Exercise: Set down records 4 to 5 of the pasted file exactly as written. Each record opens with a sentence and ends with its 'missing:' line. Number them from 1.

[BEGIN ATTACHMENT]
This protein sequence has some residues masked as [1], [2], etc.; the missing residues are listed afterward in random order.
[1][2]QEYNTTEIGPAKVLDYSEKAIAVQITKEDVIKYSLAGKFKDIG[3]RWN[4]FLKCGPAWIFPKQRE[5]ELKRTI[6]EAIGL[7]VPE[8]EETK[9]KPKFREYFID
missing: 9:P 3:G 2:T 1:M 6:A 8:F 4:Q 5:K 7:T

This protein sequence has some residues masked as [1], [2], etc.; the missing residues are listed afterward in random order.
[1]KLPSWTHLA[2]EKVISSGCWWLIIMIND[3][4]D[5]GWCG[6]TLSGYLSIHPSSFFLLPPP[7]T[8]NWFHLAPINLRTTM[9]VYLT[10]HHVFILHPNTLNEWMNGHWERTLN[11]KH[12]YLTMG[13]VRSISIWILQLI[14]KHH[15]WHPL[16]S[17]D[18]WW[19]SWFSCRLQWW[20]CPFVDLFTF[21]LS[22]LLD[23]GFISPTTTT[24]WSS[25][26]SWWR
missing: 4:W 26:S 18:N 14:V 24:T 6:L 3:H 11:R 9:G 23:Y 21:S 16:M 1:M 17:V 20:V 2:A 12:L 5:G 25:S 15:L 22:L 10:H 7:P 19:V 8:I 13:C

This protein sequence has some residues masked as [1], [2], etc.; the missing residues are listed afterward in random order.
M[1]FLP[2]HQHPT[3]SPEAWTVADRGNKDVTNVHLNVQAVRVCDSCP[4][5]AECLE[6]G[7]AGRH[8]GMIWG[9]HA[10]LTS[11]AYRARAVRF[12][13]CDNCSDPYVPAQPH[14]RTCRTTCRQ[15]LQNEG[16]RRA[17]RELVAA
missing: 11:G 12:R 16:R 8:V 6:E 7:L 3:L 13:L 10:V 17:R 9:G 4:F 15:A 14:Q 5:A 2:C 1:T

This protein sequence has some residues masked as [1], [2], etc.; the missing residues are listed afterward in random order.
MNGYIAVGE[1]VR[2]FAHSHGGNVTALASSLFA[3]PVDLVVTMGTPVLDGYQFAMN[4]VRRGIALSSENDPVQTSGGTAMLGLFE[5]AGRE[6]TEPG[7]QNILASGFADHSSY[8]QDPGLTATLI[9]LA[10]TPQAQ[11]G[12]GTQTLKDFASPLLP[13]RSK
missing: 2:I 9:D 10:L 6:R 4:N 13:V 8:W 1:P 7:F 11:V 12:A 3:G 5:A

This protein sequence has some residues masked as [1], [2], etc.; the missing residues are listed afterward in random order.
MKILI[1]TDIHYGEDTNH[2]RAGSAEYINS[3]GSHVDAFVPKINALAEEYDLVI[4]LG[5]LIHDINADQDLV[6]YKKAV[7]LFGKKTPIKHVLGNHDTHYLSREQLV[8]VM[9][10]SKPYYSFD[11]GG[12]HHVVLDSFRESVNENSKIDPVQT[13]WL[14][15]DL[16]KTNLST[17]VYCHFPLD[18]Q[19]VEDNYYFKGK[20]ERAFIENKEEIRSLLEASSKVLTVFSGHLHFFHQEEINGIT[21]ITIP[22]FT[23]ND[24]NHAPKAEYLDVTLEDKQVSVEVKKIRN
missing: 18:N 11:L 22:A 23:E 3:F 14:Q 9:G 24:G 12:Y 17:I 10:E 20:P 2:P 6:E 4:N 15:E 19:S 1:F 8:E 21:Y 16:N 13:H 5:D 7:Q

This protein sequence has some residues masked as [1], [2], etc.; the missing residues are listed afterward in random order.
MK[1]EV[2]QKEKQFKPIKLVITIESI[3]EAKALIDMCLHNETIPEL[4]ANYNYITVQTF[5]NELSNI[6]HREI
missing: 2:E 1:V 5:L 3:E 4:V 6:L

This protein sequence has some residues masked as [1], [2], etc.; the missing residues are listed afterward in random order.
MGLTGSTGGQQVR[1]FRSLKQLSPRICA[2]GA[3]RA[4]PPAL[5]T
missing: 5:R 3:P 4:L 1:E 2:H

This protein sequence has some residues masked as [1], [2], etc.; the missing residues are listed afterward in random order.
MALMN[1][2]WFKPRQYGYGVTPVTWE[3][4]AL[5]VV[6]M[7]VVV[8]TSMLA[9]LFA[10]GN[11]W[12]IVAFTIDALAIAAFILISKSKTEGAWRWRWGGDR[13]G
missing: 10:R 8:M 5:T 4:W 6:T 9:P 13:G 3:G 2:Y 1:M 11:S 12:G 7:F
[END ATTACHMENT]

This protein sequence has some residues masked as [1], [2], etc.; the missing residues are listed afterward in random order.
MNGYIAVGE[1]VR[2]FAHSHGGNVTALASSLFA[3]PVDLVVTMGTPVLDGYQFAMN[4]VRRGIALSSENDPVQTSGGTAMLGLFE[5]AGRE[6]TEPG[7]QNILASGFADHSSY[8]QDPGLTATLI[9]LA[10]TPQAQ[11]G[12]GTQTLKDFASPLLP[13]RSK
missing: 2:I 9:D 10:L 6:R 4:N 13:V 8:W 1:P 7:F 11:V 12:A 3:G 5:A

This protein sequence has some residues masked as [1], [2], etc.; the missing residues are listed afterward in random order.
MKILI[1]TDIHYGEDTNH[2]RAGSAEYINS[3]GSHVDAFVPKINALAEEYDLVI[4]LG[5]LIHDINADQDLV[6]YKKAV[7]LFGKKTPIKHVLGNHDTHYLSREQLV[8]VM[9][10]SKPYYSFD[11]GG[12]HHVVLDSFRESVNENSKIDPVQT[13]WL[14][15]DL[16]KTNLST[17]VYCHFPLD[18]Q[19]VEDNYYFKGK[20]ERAFIENKEEIRSLLEASSKVLTVFSGHLHFFHQEEINGIT[21]ITIP[22]FT[23]ND[24]NHAPKAEYLDVTLEDKQVSVEVKKIRN
missing: 18:N 11:L 22:A 23:E 3:F 14:Q 9:G 24:G 12:Y 17:I 10:E 20:P 2:P 6:E 4:N 15:E 19:S 1:F 8:E 21:Y 16:N 13:H 5:D 7:Q